Building Opportunities for Shared Work

Why hello there, strangers. It’s been a while… over two years actually. We’re still friends though right? OK. Good. So…. Let’s talk about communication.

I’ve noticed that people tend to talk about communication only when it’s broken in some way. I don’t think I’ve ever heard someone say, “Oh yeah, we communicate really well here,” which makes sense. Systems, or parts of a system, often only come into focus when they are not working well.

While I consider myself a fairly optimistic person in the workplace and (often naively) believe that I can breakdown institutionally ingrained barriers and cultural attitudes, I am limited within my Library’s hierarchy on how much I can accomplish alone. My current conundrum is by no means unique – I’ve experienced the same tie up at other schools and I’ve heard many similar stories from peers across the country. How do we break down the walls that individual units, departments, and institutions unintentionally (and intentionally) create?

The classic example of these barriers is the public-facing vs. behind the scenes division, i.e. public services vs. technical services. But these barriers can exist within a discrete unit, such as public services. Institutional constraints are likely to impede how often, in what format, and degrees of transparency of traditional communication. What I would like to explore is how to circumvent these barriers through shared work.

What do I mean by shared work? Great question, and I don’t know that I have the full answer yet, but I certainly have a growing understanding. By shared work I am referring to the types of work that get us thinking beyond our individual positions and responsibilities. Not ignoring our jobs, but figuring out ways to leverage our skills, talents, and experience in conjunction with our coworkers’ skills, talents, and experiences.One could argue that in most libraries, mine included, this is already being done in some capacities.

So what do I feel is missing? I don’t think we do it enough, nor that we do it in meaningful ways that encourage cross-departmental communication and collegiality. Current venues for this type of work at my institution are committee work on Librarians’ Council, committee work at the University Libraries’ level, and search committees. These groups not only share work, but they also enable casual conversations about day-to-day duties; they afford members opportunities to share their joys, frustrations, and accomplishments in their work; they bring to light areas of overlap in job duties which hopefully leads to partnerships or collaborative projects. But the fact of the matter is that I have never heard someone say, “I really enjoy committee work.”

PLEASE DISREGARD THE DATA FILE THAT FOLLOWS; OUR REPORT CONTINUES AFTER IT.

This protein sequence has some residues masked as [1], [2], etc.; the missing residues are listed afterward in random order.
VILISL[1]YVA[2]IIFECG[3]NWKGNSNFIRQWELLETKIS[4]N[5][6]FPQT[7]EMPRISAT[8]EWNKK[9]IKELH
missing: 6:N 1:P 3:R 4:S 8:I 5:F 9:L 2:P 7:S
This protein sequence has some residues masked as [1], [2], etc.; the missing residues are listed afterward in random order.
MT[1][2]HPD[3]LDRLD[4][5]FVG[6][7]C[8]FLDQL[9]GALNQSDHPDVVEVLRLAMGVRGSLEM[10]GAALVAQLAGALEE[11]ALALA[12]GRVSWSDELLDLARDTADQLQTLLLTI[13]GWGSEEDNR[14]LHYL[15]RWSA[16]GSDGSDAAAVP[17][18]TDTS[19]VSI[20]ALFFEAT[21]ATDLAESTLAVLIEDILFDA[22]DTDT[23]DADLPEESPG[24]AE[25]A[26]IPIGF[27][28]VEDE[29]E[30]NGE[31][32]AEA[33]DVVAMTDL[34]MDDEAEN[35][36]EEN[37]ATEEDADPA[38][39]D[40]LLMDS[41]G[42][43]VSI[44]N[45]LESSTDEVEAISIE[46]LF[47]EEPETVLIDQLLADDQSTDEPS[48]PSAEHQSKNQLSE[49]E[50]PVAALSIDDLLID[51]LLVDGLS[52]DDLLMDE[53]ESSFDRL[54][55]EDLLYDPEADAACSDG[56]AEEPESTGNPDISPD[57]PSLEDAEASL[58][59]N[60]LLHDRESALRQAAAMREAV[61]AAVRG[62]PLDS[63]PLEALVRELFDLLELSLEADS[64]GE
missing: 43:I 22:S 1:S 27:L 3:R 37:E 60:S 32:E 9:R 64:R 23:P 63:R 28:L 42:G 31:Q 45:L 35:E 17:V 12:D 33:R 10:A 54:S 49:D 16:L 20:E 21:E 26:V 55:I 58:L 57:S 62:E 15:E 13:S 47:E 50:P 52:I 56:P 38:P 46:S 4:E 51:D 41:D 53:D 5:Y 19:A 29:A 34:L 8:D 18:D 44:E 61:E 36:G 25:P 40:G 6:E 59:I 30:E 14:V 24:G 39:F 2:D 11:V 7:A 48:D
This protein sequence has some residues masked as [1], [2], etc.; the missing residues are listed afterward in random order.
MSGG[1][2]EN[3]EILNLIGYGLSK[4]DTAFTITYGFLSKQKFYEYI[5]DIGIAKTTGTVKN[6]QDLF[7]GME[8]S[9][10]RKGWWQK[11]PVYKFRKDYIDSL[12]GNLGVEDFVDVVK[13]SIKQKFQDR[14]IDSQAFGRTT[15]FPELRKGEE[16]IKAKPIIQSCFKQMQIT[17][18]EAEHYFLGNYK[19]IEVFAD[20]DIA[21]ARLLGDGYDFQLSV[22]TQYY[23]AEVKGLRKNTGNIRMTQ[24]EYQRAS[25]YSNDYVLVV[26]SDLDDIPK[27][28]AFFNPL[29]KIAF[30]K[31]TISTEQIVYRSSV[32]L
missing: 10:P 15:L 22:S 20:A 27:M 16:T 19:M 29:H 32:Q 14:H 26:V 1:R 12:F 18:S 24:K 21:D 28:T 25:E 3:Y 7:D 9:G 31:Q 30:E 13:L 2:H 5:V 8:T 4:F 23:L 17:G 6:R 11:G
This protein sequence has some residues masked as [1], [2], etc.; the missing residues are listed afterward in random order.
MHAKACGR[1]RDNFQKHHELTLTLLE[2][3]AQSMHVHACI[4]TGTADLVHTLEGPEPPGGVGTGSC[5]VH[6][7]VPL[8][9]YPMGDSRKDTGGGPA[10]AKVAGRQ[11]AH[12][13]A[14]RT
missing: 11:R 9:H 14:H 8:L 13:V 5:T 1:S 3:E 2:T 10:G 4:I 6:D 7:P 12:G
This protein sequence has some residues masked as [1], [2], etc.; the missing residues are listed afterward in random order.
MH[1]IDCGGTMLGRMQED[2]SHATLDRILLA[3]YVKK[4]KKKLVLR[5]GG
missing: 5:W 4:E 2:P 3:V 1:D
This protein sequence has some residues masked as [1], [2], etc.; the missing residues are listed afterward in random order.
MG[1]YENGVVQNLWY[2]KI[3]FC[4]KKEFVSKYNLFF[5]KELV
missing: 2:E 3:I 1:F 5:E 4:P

So what can we do to encourage these kinds of interactions outside the context of committee work? And what does this different kind of shared work look like? This is what I’m left wondering. It’s something I’ve been thinking about for almost two years. (Maybe that’s why I haven’t written a blog post in two years!) I clearly haven’t come to any solid conclusions. If you have an thoughts or suggestions, please share them in the comments.

In the mean time, I’ll continue to go to happy hours with my coworkers and see where that takes me.

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4 thoughts on “Building Opportunities for Shared Work

  1. I’m interested in exploring how we can break down the traditional silos of the academic library to better support the work of the 21st century institution. I think I’m thinking beyond your thoughts on shared work (perhaps not) into a new realm that would require an organization, and people, ready for a radical change. Then beyond that, how would LIS programs need to change their curriculum? We are conditioned very early on to be siloed in our profession.

    • Ideally, yes, I am also interested in this, but I think in order to enact such macro-level changes, you need to start with micro-changes from the bottom-up. The people at the “lower levels of the hierarchy” are tomorrow’s leaders. (I hate referring to hierarchies, but they exist and to ignore them is a disservice to enacting change.)

  2. I am interested in this discussion as well. I appreciate Kat’s comment about our training. I am mindful as well of the current ALA campaign, Libraries Transform, that draws out and highlights our expertise. Do we continue to silo ourselves if we focus on our expertise? Or could our expertise be leveraged for breaking down walls?

    • Interesting… I haven’t looked at that campaign in a while. I will have to revisit it. This makes me wonder if faculty in other departments on campuses deal with this. Libraries are certainly unique institutions on campus, but do sociology professors or engineering professors face the same issues?

      For me, I think the focus should be on leveraging our expertise to break down the walls. This acknowledges and utilizes our talents (and creates meaningful experiences for individuals) while working to break down walls. I just don’t know the best route to do this.

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